|Photos||Video & Audio||Blogs||Statistics||Archive||Shop||Mobile|
Throughout his career, Simon Katich was a relatively low-key character. In an era where he shared the stage with players like Matthew Hayden, Adam Gilchrist, Ricky Ponting, Shane Warne, Michael Clarke and Andrew Symonds, Katich's role was always underplayed. He flew under the radar at times, churning out runs in his second coming with serene monotony, rarely drawing much attention to himself. It is ironic then that his axing from the Australian squad has attracted more public interest than many of his fine knocks. Even in his disappointment, he may yet see the bitter humour in that.
Unfairly perhaps, Katich will be remembered as a bit of a grafter, a reliable and hardy competitor, very much in the mould of the old-fashioned Australian opener of yesteryear. That image probably sells him short. His scoring-rate may have paled in comparison to Hayden (whose wouldn't?) but he ticked along at a deceptive pace. He may have lacked the power game of his genre, but the shuffle across to off stump and supple wrists meant he rarely got tied down, strong through third man and efficient behind square on the leg side. From the outside looking in, he appeared relatively unselfish, happy to sit in the slipstream of the flashier characters in his team, preferring the shadows while the big boys hogged the headlines.
Typical of his brand though, it appears that even in 'death' (in a cricketing sense), his passing will morph into a debate that renders him an innocent bystander. Like in many of his big opening partnerships with Shane Watson and Hayden, Katich is almost forgotten in the post-mortem. This time too, this issue has become more of a forum to discuss Andrew Hilditch's (and to a lesser extent Greg Chappell's) performance as chief selector. Katich, the original victim has almost become the forgotten road-kill in the bigger debate around Hilditch's future. "What about me?" poor old Kato must cry. “Forget Hilditch's career – I'm the one without a contract!”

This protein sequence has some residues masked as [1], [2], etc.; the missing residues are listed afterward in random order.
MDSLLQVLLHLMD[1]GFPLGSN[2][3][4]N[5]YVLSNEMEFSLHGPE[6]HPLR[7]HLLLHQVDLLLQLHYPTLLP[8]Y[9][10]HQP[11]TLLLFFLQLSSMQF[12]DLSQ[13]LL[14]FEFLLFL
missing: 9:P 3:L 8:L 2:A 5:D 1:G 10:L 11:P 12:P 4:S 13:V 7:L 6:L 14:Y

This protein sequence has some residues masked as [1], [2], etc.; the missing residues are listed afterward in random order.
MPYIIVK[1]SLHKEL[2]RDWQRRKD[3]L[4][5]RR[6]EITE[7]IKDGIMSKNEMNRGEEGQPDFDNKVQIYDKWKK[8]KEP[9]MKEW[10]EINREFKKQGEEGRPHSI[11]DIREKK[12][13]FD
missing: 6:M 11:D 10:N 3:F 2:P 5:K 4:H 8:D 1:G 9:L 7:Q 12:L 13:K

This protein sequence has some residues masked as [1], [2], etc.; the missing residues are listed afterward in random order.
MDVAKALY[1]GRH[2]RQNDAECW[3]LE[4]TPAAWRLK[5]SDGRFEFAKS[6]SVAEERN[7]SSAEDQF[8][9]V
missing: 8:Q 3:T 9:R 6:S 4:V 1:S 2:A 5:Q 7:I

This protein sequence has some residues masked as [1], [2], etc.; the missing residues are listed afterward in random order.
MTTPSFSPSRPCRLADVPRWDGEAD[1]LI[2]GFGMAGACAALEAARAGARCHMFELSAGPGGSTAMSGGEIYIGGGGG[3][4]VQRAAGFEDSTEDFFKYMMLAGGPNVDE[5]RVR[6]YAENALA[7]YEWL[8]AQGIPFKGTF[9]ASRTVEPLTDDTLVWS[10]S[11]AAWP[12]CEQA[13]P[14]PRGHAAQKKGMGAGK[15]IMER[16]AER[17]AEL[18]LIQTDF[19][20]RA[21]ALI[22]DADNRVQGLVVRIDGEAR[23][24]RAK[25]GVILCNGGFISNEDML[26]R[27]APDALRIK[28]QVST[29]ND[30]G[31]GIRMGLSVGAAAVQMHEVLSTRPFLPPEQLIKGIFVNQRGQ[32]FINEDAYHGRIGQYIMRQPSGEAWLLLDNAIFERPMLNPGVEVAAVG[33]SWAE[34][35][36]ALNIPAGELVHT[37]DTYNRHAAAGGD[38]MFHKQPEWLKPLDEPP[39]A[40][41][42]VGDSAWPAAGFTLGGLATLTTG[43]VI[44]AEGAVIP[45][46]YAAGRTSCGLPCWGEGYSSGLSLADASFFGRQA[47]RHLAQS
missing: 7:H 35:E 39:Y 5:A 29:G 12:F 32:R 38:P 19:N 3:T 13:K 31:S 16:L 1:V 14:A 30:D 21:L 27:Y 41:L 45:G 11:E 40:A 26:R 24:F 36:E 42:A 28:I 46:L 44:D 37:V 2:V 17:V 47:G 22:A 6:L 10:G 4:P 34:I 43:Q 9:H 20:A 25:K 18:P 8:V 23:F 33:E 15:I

Clearly the selectors have made a decision based on the long-term future of Australian cricket, but they've tried to balance that to some extent by not reverting to a wholesale youth policy. Otherwise, based on form and age alone, one could argue that Ponting, Hussey and Clarke might also have been cut from Test cricket calculations, their numbers in recent years no better than Katich. For one of the 'greats' like Ponting though, he probably deserves more than to be compared against anyone. His record allows him the dignity of being judged on a different spreadsheet to the other foot soldiers.
When it comes to Test cricket especially, I'd like to know whether sensible cricket followers, not just Australian fans, agree with the notion of fielding a First XI based on potential rather than the team being the best 11 cricketers in the land on the day. I've always leaned towards the notion that every time a country plays a Test Match they should pick the best 11 players available that day. To me, Test cricket is still the ultimate honour and being selected to play for your country is a special privilege. Regardless of age, pick the best team you can. Potential is something you can experiment with on A Tours and in first-class cricket but it's a bit like marriage to me – you might date lots of girls throughout your life but hopefully you decide to marry that very special person who means the most to you. It's not a trial run and it's not a reward for someone who may just prove to later become the love of your life – I feel similarly about Test cricket.